Fish Talk: April 2011

Fish Talk: April 2011
Bob Carroll took the Texas Trio on Bass Assassin soft plastics fishing East Matagorda Bay.
Whew! What a winter we've had. Even though our average temperatures seemed warmer than previous years, that nasty freeze during the first week of February was one for the books. As spring overtakes the Texas coast, our senses are captivated by the magic the season brings with birds singing, trees budding, and cultivated gardens, not to mention, blowing winds and lots of hungry fish. Nothing brings life to the bays like rising water temperature and rising tides, and Lord be praised, I'm ecstatic April has arrived. Trout and redfish have shed their winter habits and should be very hungry and aggressive by now.

Tuning into tide schedules to note strong incoming tides so that you can be there when it happens is never more important than in April. Strong currents trigger aggressive bites and fishing current-swept shoreline points and guts can pay large dividends as trout and redfish both stage along these natural vantage points in their search for easy forage. Another key item to remember is that baitfish will be smaller this time of year initiating a call to downsize the bait you use.
April is normally a windy month, and this means our water clarity may be "off" in East Matagorda Bay except on the south shoreline. This in no way affects the way fish use the water and feed, but it does complicate catching them on artificial lures. The combination of noise and scent can be utilized to overcome this and fishing a bait such as Bass Assassin's Blurp series of scented baits (Drunk Monkey is one of my favorite colors) under a rattling cork has traditionally been a great setup for this time of year for wading as well as drifting. Over the years I have witnessed more than a few occasions where a big trout came up and attacked the rattling cork rather than the soft-plastic. If this should happen, immediately cut your leader and tie on your favorite topwater. I think you might be surprised at the result which just might be a trophy trout.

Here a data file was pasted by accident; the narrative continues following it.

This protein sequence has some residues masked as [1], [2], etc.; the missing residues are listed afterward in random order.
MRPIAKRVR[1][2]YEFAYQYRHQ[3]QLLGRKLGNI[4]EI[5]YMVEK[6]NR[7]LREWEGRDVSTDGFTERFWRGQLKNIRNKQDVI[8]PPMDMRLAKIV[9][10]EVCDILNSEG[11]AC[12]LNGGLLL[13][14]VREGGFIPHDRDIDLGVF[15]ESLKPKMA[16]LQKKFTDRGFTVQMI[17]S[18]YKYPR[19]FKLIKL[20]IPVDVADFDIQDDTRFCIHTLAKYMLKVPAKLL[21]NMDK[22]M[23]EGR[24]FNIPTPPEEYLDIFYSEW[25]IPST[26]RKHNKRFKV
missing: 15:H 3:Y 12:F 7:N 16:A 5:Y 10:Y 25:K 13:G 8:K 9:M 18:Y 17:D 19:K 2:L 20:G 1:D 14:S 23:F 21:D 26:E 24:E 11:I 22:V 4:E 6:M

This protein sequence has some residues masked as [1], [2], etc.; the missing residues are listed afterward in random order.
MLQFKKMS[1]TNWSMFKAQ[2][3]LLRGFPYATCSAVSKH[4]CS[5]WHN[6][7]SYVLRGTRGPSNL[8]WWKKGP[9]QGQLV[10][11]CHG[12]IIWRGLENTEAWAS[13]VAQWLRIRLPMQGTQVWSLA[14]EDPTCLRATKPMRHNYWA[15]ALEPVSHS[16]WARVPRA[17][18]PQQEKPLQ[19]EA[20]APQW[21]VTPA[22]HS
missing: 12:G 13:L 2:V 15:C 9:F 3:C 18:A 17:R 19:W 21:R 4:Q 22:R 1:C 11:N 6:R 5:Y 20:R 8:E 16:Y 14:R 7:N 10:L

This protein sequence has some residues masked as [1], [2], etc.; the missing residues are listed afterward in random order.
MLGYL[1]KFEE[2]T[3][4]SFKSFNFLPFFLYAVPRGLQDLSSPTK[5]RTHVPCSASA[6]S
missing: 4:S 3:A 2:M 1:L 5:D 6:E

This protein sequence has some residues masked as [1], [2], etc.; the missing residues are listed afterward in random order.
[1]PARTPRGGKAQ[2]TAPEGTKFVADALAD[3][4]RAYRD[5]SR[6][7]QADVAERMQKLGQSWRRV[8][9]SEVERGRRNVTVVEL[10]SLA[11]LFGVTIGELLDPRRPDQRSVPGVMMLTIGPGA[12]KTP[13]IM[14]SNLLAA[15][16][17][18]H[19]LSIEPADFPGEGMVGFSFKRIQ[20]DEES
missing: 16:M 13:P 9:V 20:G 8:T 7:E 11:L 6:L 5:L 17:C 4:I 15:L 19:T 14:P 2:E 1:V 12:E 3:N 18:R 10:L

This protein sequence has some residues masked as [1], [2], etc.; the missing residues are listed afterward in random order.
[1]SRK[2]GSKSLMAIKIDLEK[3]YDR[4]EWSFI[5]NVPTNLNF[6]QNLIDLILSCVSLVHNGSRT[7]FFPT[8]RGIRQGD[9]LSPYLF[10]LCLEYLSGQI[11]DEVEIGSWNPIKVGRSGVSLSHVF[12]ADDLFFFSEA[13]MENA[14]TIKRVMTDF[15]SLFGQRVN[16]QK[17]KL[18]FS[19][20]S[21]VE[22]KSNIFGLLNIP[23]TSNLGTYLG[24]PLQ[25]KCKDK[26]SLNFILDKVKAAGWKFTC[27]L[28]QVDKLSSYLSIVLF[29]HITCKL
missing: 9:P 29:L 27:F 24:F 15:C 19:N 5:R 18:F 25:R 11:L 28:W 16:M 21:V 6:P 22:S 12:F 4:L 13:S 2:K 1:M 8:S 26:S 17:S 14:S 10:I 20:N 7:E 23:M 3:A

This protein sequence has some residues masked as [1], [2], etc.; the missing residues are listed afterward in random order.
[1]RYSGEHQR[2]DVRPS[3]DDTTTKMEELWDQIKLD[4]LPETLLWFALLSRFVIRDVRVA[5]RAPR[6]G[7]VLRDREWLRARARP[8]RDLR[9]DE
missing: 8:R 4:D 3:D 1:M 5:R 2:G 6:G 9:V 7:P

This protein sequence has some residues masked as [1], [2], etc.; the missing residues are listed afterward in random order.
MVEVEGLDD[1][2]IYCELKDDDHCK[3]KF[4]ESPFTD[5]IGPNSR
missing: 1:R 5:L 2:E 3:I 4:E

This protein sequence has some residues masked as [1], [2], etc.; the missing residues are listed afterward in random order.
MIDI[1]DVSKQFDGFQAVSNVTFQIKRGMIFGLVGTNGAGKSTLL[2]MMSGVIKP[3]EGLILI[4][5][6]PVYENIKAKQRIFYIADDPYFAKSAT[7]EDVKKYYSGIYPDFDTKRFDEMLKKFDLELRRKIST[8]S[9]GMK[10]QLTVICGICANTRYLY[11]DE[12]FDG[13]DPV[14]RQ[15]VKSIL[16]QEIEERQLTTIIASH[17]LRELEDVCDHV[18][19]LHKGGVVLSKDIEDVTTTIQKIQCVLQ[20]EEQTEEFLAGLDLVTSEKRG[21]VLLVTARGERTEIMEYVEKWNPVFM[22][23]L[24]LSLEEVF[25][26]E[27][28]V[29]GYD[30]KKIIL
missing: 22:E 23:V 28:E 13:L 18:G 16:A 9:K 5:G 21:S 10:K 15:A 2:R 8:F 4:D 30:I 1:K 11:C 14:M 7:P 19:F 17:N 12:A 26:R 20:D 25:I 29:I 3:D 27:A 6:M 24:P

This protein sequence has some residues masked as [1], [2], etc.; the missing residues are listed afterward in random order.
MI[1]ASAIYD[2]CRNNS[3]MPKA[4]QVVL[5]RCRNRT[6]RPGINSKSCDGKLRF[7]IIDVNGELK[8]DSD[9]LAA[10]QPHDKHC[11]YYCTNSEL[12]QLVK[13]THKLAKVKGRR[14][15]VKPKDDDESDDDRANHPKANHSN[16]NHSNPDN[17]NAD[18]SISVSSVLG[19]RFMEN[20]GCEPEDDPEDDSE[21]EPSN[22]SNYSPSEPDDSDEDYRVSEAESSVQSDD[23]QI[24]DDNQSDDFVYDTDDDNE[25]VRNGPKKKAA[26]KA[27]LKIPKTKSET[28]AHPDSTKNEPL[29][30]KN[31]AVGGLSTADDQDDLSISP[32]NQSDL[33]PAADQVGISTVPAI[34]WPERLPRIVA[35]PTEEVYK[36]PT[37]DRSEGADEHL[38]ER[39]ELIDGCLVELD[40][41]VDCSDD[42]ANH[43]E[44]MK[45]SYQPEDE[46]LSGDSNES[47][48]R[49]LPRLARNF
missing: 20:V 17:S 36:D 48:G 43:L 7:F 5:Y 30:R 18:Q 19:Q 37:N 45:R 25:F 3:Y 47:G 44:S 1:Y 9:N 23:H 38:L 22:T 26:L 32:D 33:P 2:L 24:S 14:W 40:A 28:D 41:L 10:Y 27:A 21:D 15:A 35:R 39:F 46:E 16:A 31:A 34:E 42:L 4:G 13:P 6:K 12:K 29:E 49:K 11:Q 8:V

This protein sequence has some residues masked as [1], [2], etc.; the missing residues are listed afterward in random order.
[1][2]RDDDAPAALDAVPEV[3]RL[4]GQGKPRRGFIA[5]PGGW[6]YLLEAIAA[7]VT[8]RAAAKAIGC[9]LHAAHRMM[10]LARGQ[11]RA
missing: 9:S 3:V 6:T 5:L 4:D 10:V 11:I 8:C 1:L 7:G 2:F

The arrival of the equinox tides will soon push the general water levels in our bays well above the wintertime averages and this has a powerful rejuvenating effect with fresh schools of baitfish from the Gulf along with some tide-running predators. I have always believed that tide-running trout enter our bays every year during spring following the migration of various baitfish species. I also believe that some of these fish, especially trout, will stay in our bays and never leave unless pulled out as table fare.

The south shoreline of West Matagorda Bay becomes a hotbed of activity during April and this has much to do with the seasonal abundance of glass minnows. The bay anchovy (AKA Glass Minnow) is a staple food source for trout during early spring, and when large schools of these tiny baitfish can be located I find it rare that hungry trout are not in hot pursuit. Shallow reefs, grassbeds of all depths, and shoreline guts will all attract glass minnows. Brown pelicans can frequently be seen dive-bombing these schools so the action is generally not too difficult to spot. Some good plastic bait choices to toss into the melee would be Bass Assassins 4" and 5" Sea Shad in 10W40, Roach, Morning Glory, Hot Chicken, and Chicken-on-a-Chain. Again fishing an incoming tide in this area whenever possible helps put you in the right place at the right time. In addition to tide-running trout, sharks of various species and sizes will also begin inhabiting West Matty's south shoreline during April. A sealed, floating container for holding your catch is a good idea for wade fishermen hoping to take some trout home for dinner. Believe me, the sharks will be on the roam and it seems they have figured out that a wade fisherman's stringer is a quick ticket to an easy meal.

Stick tight to the shorelines for redfish this month. Oyster Lake, Crab Lake, and areas outside the Diversion Channel should all produce some quality redfish action. I'll be in both bay systems depending on wind conditions and looking forward to some A+ days. Texas Parks & Wildlife are commenting that there are plenty of fish in our bays but as I have mentioned before, conservative fishing should be at the top of the list. Those fillets taste a whole lot better cooked fresh rather than frozen. Remember there will always be a next time so take only what you can use fresh and put an end to freezer burn.

Good fishin and God Bless... Capt. Bill